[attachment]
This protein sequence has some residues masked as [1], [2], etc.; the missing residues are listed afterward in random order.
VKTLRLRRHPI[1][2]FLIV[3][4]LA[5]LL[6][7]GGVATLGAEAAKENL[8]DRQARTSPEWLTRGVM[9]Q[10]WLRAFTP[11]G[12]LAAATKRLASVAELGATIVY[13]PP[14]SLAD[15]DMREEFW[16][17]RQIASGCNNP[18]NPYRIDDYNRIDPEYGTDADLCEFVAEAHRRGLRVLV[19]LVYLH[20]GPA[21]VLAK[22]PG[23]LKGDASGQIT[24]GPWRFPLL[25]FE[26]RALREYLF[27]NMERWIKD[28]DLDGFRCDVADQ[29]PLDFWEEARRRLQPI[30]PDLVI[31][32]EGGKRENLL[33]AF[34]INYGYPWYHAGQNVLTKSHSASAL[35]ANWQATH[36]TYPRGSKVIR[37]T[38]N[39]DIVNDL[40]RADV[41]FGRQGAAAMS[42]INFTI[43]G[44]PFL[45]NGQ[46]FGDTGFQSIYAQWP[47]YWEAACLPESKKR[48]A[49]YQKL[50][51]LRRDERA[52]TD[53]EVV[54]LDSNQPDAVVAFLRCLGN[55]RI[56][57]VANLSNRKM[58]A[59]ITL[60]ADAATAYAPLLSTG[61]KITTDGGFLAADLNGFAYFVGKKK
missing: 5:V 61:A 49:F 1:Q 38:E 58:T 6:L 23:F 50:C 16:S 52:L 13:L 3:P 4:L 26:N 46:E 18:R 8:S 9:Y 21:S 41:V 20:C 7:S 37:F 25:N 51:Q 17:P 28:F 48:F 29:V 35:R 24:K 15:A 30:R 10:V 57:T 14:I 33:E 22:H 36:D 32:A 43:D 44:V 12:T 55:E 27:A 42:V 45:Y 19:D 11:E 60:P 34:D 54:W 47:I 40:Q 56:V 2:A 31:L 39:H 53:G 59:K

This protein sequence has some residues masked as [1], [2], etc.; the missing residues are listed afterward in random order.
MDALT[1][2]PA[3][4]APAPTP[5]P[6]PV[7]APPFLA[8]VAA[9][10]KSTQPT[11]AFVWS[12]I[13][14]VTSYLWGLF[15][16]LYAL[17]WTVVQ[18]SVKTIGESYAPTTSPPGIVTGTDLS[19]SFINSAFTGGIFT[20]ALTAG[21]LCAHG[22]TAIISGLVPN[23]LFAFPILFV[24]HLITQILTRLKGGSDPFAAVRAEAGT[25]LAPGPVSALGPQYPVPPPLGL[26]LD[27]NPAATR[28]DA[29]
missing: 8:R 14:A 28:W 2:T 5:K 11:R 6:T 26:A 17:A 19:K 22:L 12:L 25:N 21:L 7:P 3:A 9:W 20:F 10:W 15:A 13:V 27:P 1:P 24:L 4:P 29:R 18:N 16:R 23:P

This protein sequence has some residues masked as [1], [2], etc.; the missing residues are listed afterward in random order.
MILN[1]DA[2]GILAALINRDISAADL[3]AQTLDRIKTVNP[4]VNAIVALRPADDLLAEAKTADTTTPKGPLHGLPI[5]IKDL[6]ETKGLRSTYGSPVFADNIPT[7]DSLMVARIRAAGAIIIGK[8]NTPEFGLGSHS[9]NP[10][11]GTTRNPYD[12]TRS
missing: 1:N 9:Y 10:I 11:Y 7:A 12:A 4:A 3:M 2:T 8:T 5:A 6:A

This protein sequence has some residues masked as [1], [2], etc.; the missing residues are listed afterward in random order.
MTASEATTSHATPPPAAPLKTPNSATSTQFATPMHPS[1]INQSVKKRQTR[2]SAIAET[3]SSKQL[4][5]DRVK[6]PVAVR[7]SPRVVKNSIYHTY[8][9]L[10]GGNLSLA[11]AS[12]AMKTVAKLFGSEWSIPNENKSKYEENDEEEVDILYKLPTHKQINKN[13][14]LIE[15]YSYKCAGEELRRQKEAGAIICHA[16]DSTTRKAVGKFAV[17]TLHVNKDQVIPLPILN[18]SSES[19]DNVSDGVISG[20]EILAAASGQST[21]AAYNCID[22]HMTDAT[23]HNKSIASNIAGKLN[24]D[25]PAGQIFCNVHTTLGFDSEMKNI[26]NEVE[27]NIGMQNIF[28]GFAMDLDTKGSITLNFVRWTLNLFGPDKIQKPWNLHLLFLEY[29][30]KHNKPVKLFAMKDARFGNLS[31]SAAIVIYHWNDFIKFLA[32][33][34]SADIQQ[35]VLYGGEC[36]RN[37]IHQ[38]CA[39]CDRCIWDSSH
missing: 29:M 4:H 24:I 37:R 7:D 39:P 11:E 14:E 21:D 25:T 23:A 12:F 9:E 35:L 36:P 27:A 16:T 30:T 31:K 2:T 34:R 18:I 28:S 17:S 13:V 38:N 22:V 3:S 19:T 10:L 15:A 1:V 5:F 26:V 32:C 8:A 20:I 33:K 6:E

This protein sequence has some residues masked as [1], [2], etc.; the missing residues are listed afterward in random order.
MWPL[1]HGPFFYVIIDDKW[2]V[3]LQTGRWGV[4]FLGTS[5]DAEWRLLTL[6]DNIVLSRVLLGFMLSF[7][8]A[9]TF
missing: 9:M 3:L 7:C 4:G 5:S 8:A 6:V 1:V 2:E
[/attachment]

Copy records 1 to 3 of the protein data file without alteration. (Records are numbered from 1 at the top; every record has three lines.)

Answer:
This protein sequence has some residues masked as [1], [2], etc.; the missing residues are listed afterward in random order.
VKTLRLRRHPI[1][2]FLIV[3][4]LA[5]LL[6][7]GGVATLGAEAAKENL[8]DRQARTSPEWLTRGVM[9]Q[10]WLRAFTP[11]G[12]LAAATKRLASVAELGATIVY[13]PP[14]SLAD[15]DMREEFW[16][17]RQIASGCNNP[18]NPYRIDDYNRIDPEYGTDADLCEFVAEAHRRGLRVLV[19]LVYLH[20]GPA[21]VLAK[22]PG[23]LKGDASGQIT[24]GPWRFPLL[25]FE[26]RALREYLF[27]NMERWIKD[28]DLDGFRCDVADQ[29]PLDFWEEARRRLQPI[30]PDLVI[31][32]EGGKRENLL[33]AF[34]INYGYPWYHAGQNVLTKSHSASAL[35]ANWQATH[36]TYPRGSKVIR[37]T[38]N[39]DIVNDL[40]RADV[41]FGRQGAAAMS[42]INFTI[43]G[44]PFL[45]NGQ[46]FGDTGFQSIYAQWP[47]YWEAACLPESKKR[48]A[49]YQKL[50][51]LRRDERA[52]TD[53]EVV[54]LDSNQPDAVVAFLRCLGN[55]RI[56][57]VANLSNRKM[58]A[59]ITL[60]ADAATAYAPLLSTG[61]KITTDGGFLAADLNGFAYFVGKKK
missing: 5:V 61:A 49:F 1:Q 38:E 58:T 6:L 23:F 50:C 16:S 52:L 13:L 3:P 4:L 26:N 46:E 18:R 8:S 9:Y 21:S 41:V 20:C 7:S 37:F 25:N 51:Q 17:P 28:F 48:F 29:V 35:R 24:K 15:A 30:R 10:V 57:T 14:I 33:E 22:H 36:D 32:A 43:D 44:V 12:T 55:E 27:A 42:V 45:Y 19:D 11:E 60:P 34:D 54:W 47:I 40:Q 56:V 2:A 31:L 39:H 53:G 59:K

This protein sequence has some residues masked as [1], [2], etc.; the missing residues are listed afterward in random order.
MDALT[1][2]PA[3][4]APAPTP[5]P[6]PV[7]APPFLA[8]VAA[9][10]KSTQPT[11]AFVWS[12]I[13][14]VTSYLWGLF[15][16]LYAL[17]WTVVQ[18]SVKTIGESYAPTTSPPGIVTGTDLS[19]SFINSAFTGGIFT[20]ALTAG[21]LCAHG[22]TAIISGLVPN[23]LFAFPILFV[24]HLITQILTRLKGGSDPFAAVRAEAGT[25]LAPGPVSALGPQYPVPPPLGL[26]LD[27]NPAATR[28]DA[29]
missing: 8:R 14:A 28:W 2:T 5:K 11:R 6:T 26:A 17:A 19:K 22:L 12:L 25:N 21:L 7:P 3:A 9:W 20:F 10:W 15:A 13:V 27:P 1:P 24:L 4:P 29:R 18:N 16:R 23:P

This protein sequence has some residues masked as [1], [2], etc.; the missing residues are listed afterward in random order.
MILN[1]DA[2]GILAALINRDISAADL[3]AQTLDRIKTVNP[4]VNAIVALRPADDLLAEAKTADTTTPKGPLHGLPI[5]IKDL[6]ETKGLRSTYGSPVFADNIPT[7]DSLMVARIRAAGAIIIGK[8]NTPEFGLGSHS[9]NP[10][11]GTTRNPYD[12]TRS
missing: 1:N 9:Y 10:I 11:Y 7:A 12:A 4:A 3:M 2:T 8:T 5:A 6:A